Researchers from the University of Konstanz (Germany), Bielefeld University (Germany) and ETH Zurich (Switzerland) have demonstrated that relaxation-induced dipolar modulation enhancement (RIDME) can be applied to determine the distances between gadolinium(III)-based spin labels in cells. Using the electron paramagnetic resonance technique allowed the researchers to work with molecules under native conditions to reveal essential structural information about macromolecules previously difficult to determine, including conformation, folding and unfolding mechanisms.
Current in-cell distance determination methods such as double electron-electron resonance (DEER) are much less sensitive, provide smaller modulation depths, have excitation bandwidth limitations and are technically more demanding than the new RIDME technique.
“We started out by analyzing the conformation of a protein inside the cell. With less sensitive techniques, we are forced to insert and tag a lot of protein to be able to observe it, which is not at all what happens in nature. Ideally, we want to be working with concentrations that are physiologically relevant,” explained authors Malte Drescher and Mykhailo Azarkh, from the University of Konstanz. “Since RIDME is much more sensitive than DEER, it allows us to do just that. We are now in a position to address issues that we would not otherwise be able to address.”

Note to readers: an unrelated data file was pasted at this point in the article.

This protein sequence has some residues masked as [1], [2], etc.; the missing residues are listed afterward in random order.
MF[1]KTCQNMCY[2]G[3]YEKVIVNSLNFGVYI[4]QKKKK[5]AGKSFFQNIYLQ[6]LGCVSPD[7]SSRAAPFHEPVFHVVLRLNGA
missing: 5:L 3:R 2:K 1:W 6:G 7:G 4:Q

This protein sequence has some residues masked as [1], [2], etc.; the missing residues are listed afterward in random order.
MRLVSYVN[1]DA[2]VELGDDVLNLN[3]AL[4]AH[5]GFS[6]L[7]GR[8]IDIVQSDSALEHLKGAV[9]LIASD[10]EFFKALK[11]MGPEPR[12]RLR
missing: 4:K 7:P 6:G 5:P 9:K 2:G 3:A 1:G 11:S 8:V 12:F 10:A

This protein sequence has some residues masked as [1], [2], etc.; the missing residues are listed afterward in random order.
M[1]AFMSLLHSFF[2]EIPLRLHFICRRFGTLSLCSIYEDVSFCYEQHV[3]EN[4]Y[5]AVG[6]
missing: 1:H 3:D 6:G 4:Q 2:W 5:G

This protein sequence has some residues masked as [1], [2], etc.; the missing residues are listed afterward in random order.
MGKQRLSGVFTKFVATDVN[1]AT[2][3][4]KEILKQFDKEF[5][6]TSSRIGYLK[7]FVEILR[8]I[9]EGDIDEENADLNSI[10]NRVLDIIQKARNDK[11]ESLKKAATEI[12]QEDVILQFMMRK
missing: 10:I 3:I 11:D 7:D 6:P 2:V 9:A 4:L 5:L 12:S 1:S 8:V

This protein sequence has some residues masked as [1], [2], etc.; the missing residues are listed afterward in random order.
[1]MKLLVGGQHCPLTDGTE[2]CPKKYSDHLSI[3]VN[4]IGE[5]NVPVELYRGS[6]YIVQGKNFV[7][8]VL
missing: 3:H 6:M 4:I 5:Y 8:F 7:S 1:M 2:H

In the study, published in the Journal of Physical Chemistry Letters, in-cell RIDME performance was assessed using stiff molecular rulers of a known distance labelled with GD(III)-PyMTA and microjointed into Xenopus laevis (African clawed frog) oocytes. Results indicated that the new technique was more sensitive than conventional methods at determining the distance between two unpaired electrons, providing up to five times smaller modulation depths.
The next stage in this research will be to identify other suitable spin labels and develop RIDME for unknown in-cell spin label distances. The research will pay particular attention to molecules associated with neurodegenerative diseases including Alzheimer’s and Parkinson’s, with the overall goal to develop new approaches to spectroscopy that allow larger and more complex biological structures to be explored at the molecular level of the cell.
Sources: Azarkh M, Bieber A, Qi M et al. Gd(III)–Gd(III) relaxation-induced dipolar modulation enhancement for in-cell electron paramagnetic resonance distance determination. J. Phys. Chem. 10, 1477–1481 (2019); www.uni-konstanz.de/universitaet/aktuelles-und-medien/aktuelle-meldungen/aktuelles/aktuelles/New-technique-for-in-cell-distance-determination/